Italy’s most seductive attributes – stone villages baking in the sun, rows of vineyards, castles, palm-shaded beaches and rich cooking traditions – all abound in this trio of regions.
Shaped like a rainbow, Liguria arcs from Tuscany to the French Riviera. Its ancient maritime capital, Genoa, is a seething port city with a maze of medieval passageways. Liguria’s coastal walking paths wind past pastel fishing villages tumbling down vine-terraced cliffs to the sea; while dazzling marine life lures divers below the surface.
Piedmont’s gentler green hills are also ribboned with grapevines, producing prestigious reds and sparkling whites. The region’s hazelnuts, white truffles and cheeses inspired the Slow Food Movement’s inception here. A baroque showpiece of arcaded walkways and squares, revitalised Turin entranced international audiences when it hosted the 2006 Winter Olympics and later took on the mantle of Europe’s Capital of Design, showcasing its industry and artistry. Turin now has one eye on its upcoming role hosting the sesquicentenary of the Italian unification, which took place in the city, making it Italy’s inaugural capital.
Crowning the trio, the snow-blanketed Valle d’Aosta is cradled beneath Mont Blanc and the Matterhorn. Mountain villages dot the valley’s slopes, which are traversed by hiking, biking and ski trails.
Less than a day’s travel apart, each of these three contrasting regions will see you fall in love with Italy – for the first time, or all over again.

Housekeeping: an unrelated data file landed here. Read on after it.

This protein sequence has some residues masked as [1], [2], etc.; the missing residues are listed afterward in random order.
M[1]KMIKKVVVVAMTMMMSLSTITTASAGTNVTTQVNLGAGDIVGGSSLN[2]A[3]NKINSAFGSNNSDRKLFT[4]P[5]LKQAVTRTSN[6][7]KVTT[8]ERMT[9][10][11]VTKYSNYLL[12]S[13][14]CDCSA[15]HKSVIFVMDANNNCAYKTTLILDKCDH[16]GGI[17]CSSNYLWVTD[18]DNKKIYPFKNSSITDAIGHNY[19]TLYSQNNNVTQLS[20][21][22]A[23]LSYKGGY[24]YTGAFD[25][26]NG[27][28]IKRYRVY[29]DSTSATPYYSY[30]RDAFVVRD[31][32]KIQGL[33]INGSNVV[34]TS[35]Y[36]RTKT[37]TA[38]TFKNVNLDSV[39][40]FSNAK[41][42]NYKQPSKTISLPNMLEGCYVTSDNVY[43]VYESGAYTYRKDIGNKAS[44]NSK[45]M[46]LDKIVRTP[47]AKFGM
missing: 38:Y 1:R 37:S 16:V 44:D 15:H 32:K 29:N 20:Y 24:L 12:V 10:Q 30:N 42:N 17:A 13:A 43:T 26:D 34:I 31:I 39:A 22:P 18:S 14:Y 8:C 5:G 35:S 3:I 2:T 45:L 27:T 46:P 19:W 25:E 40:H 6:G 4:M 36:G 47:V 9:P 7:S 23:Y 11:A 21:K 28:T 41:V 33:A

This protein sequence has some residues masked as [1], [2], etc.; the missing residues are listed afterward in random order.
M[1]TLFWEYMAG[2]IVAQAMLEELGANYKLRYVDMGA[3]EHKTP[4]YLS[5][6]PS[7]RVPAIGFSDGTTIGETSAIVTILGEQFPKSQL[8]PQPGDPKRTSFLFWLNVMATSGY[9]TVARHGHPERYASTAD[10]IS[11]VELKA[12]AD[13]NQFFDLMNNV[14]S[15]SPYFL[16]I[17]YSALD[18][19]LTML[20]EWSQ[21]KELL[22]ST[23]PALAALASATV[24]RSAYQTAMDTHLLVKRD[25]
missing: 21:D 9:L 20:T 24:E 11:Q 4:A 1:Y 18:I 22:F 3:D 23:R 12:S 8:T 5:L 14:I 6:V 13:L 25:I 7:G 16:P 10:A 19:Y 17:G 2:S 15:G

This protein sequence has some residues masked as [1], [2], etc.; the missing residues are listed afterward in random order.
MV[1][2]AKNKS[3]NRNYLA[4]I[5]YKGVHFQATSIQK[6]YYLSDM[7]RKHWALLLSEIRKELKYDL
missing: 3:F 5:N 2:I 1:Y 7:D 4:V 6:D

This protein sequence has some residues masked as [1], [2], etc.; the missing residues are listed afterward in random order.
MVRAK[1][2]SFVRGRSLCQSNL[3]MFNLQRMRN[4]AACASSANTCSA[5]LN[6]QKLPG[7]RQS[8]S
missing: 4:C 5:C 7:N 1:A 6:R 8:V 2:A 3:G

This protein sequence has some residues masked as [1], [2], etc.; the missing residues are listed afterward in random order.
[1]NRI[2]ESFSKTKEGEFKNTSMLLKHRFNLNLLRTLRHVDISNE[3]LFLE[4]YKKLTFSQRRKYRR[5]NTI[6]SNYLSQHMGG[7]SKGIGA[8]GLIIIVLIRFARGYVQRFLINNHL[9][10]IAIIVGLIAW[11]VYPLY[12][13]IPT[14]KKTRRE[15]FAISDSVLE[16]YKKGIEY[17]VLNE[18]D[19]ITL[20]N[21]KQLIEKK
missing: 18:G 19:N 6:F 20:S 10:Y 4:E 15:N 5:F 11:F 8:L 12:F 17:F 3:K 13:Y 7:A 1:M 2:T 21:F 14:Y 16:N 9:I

Liguria has the same ingredients as the adjoining French Riviera – belle époque villas, palm trees and sun lounge–strewn beaches – but an unmistakably Italian flavour that extends well beyond its famous pesto and focaccia. Less polished than its neighbour, Liguria is lively and laid-back. Summer in particular sees it swarming with scooters and with gelati-carrying families strolling along its shores.
Midway along the Ligurian coast, the region’s capital, Genoa, is a mass of history-steeped streets plummeting down to its port. A wealth of museums, many housed in grand palaces, interpret Genoa’s rich history, which still lingers in its warren of alleyways.
To Genoa’s west, artists, writers and wealthy hangers-on have frolicked along the waterfront from the early 1800s onwards, giving rise to fashionable resort towns such as San Remo. Between the resorts, there are also some enchanting, little-visited medieval villages to explore. East of Genoa, the coastline is equally captivating, especially around the Unesco-protected Cinque Terre villages clinging to the cliffs.
You could easily laze away your days on the beach, but there are plenty of opportunities to get active too. Water sports abound, including some fascinating wreck dives. A few kilometres inland, Liguria’s cool mountains offer hiking and biking challenges.